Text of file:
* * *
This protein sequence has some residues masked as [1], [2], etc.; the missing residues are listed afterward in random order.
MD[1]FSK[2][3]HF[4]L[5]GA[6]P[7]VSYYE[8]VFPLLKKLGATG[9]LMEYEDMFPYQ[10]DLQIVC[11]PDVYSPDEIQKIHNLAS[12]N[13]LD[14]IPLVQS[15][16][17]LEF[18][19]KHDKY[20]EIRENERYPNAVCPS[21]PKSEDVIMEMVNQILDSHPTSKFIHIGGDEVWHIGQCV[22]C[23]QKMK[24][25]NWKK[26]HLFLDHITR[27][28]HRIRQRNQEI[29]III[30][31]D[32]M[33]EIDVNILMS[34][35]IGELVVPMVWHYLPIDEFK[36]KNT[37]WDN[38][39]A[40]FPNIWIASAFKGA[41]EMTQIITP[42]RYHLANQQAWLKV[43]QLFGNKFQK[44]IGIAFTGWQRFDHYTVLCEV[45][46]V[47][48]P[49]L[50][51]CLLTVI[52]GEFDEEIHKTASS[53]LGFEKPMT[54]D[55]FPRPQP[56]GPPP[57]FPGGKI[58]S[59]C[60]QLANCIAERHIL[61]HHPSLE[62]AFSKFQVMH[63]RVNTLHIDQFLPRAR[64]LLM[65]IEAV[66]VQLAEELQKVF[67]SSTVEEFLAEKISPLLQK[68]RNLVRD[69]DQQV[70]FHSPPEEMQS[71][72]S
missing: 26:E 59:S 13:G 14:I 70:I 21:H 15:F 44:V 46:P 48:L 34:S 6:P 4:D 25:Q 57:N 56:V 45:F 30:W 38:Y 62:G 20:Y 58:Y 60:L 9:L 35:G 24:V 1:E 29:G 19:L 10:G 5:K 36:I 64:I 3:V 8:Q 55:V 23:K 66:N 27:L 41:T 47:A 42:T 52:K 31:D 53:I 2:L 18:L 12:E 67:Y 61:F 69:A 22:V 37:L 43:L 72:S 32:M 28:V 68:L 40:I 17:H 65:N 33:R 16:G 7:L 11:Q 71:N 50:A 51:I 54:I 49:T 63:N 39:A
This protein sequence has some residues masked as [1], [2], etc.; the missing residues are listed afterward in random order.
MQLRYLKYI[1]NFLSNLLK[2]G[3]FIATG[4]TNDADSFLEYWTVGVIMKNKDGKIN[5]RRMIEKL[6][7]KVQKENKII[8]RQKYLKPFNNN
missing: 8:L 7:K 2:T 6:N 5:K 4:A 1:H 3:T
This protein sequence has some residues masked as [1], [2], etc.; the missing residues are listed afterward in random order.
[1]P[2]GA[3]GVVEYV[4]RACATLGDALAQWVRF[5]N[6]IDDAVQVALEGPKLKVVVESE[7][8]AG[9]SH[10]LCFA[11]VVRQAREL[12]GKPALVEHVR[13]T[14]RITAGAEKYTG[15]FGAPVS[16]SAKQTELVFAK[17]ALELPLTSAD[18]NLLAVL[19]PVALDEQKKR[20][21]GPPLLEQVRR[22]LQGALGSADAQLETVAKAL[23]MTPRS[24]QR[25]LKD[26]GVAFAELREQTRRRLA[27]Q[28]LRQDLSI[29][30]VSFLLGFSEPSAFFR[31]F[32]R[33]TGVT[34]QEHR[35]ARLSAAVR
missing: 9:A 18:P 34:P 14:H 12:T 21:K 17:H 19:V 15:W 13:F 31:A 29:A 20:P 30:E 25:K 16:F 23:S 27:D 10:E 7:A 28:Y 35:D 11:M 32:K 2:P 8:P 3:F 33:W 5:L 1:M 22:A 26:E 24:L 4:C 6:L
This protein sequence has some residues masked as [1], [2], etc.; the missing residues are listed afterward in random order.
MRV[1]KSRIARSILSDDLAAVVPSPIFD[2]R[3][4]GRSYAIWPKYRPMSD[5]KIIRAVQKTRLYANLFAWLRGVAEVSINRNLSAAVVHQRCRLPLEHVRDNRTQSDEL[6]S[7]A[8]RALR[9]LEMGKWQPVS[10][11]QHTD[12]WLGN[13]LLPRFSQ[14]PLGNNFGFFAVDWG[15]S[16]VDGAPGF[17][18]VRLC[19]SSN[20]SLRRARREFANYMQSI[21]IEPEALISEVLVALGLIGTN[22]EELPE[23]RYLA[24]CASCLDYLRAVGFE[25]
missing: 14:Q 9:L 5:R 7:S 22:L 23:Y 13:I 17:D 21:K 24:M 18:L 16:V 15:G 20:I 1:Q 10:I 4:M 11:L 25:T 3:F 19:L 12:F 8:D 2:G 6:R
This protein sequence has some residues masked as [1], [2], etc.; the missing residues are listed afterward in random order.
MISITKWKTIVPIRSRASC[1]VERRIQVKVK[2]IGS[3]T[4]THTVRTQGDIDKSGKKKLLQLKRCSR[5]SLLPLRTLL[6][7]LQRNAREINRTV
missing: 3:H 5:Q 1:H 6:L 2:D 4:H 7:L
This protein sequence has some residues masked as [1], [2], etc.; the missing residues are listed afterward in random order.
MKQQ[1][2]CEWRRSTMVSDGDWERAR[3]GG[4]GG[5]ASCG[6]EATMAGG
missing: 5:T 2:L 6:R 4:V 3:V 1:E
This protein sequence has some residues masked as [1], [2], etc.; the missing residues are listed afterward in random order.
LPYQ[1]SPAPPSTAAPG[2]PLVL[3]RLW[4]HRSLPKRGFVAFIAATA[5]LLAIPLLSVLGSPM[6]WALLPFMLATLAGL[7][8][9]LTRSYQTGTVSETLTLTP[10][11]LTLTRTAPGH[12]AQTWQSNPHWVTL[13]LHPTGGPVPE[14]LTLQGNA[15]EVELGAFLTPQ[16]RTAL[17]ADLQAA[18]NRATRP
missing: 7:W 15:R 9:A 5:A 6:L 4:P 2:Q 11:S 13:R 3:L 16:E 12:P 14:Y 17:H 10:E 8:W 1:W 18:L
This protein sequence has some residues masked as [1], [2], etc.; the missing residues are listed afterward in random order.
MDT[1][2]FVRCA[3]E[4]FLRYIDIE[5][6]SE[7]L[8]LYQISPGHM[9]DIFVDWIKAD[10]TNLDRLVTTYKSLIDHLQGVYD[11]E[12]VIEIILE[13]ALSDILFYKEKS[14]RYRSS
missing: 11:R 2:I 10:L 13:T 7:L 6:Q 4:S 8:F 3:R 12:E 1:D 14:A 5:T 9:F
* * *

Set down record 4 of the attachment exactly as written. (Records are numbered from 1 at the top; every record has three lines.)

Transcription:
This protein sequence has some residues masked as [1], [2], etc.; the missing residues are listed afterward in random order.
MRV[1]KSRIARSILSDDLAAVVPSPIFD[2]R[3][4]GRSYAIWPKYRPMSD[5]KIIRAVQKTRLYANLFAWLRGVAEVSINRNLSAAVVHQRCRLPLEHVRDNRTQSDEL[6]S[7]A[8]RALR[9]LEMGKWQPVS[10][11]QHTD[12]WLGN[13]LLPRFSQ[14]PLGNNFGFFAVDWG[15]S[16]VDGAPGF[17][18]VRLC[19]SSN[20]SLRRARREFANYMQSI[21]IEPEALISEVLVALGLIGTN[22]EELPE[23]RYLA[24]CASCLDYLRAVGFE[25]
missing: 14:Q 9:L 5:R 7:S 22:L 23:Y 13:I 17:D 21:K 24:M 18:L 16:V 15:G 20:I 1:Q 10:I 4:M 11:L 25:T 3:F 19:L 12:F 8:D 2:G 6:R